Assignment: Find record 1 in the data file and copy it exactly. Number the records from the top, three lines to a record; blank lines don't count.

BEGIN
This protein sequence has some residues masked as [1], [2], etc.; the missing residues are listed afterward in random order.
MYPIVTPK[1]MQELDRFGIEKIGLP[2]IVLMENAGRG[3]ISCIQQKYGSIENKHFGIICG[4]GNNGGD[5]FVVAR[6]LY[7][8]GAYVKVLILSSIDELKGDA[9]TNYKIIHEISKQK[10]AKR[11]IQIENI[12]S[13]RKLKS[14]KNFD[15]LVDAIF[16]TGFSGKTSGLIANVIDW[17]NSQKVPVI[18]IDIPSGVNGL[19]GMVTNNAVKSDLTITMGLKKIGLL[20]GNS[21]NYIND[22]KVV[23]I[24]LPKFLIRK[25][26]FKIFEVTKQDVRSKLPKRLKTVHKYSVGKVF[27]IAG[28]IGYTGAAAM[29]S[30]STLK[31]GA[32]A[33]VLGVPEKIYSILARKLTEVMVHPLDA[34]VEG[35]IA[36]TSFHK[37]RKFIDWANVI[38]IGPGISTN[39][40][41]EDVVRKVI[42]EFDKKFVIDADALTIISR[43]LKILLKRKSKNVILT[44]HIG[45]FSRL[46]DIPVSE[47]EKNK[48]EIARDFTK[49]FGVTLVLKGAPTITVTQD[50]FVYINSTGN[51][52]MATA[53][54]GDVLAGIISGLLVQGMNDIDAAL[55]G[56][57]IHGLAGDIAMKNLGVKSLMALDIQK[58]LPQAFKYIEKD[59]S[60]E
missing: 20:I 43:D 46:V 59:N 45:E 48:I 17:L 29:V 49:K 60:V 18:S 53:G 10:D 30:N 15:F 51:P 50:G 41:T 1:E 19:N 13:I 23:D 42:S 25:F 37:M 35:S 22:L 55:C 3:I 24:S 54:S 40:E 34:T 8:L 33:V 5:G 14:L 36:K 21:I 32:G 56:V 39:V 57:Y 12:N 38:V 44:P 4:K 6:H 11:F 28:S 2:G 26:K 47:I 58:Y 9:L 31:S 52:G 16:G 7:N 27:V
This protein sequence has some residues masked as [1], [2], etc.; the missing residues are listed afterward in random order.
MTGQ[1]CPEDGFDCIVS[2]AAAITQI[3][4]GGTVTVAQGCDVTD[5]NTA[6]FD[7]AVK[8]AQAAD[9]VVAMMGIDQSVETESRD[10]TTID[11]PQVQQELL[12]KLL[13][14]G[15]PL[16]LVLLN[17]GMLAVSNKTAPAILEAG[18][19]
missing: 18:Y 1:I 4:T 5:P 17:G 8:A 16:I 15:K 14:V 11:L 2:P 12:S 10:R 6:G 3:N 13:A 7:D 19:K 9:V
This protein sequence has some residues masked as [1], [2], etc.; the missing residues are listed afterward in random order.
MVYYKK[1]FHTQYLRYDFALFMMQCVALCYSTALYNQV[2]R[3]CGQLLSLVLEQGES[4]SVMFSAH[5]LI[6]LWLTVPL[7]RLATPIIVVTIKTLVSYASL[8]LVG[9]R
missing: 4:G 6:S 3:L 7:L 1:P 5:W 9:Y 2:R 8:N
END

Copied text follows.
This protein sequence has some residues masked as [1], [2], etc.; the missing residues are listed afterward in random order.
MYPIVTPK[1]MQELDRFGIEKIGLP[2]IVLMENAGRG[3]ISCIQQKYGSIENKHFGIICG[4]GNNGGD[5]FVVAR[6]LY[7][8]GAYVKVLILSSIDELKGDA[9]TNYKIIHEISKQK[10]AKR[11]IQIENI[12]S[13]RKLKS[14]KNFD[15]LVDAIF[16]TGFSGKTSGLIANVIDW[17]NSQKVPVI[18]IDIPSGVNGL[19]GMVTNNAVKSDLTITMGLKKIGLL[20]GNS[21]NYIND[22]KVV[23]I[24]LPKFLIRK[25][26]FKIFEVTKQDVRSKLPKRLKTVHKYSVGKVF[27]IAG[28]IGYTGAAAM[29]S[30]STLK[31]GA[32]A[33]VLGVPEKIYSILARKLTEVMVHPLDA[34]VEG[35]IA[36]TSFHK[37]RKFIDWANVI[38]IGPGISTN[39][40][41]EDVVRKVI[42]EFDKKFVIDADALTIISR[43]LKILLKRKSKNVILT[44]HIG[45]FSRL[46]DIPVSE[47]EKNK[48]EIARDFTK[49]FGVTLVLKGAPTITVTQD[50]FVYINSTGN[51][52]MATA[53][54]GDVLAGIISGLLVQGMNDIDAAL[55]G[56][57]IHGLAGDIAMKNLGVKSLMALDIQK[58]LPQAFKYIEKD[59]S[60]E
missing: 20:I 43:D 46:V 59:N 45:E 48:I 17:L 29:V 49:K 60:V 18:S 53:G 10:D 30:N 15:F 51:P 50:G 41:T 1:E 19:N 13:I 23:D 42:S 25:F 37:M 35:S 22:L 55:C 3:I 24:S 54:S 40:E 34:T 8:L 33:V 5:G 14:L 36:K 21:I 32:G 56:V 39:V 57:Y 12:N 38:V 44:P 4:K 6:H 11:F 28:S 2:G 26:K 47:I 58:Y 9:L 31:S 52:G 16:G 7:N 27:V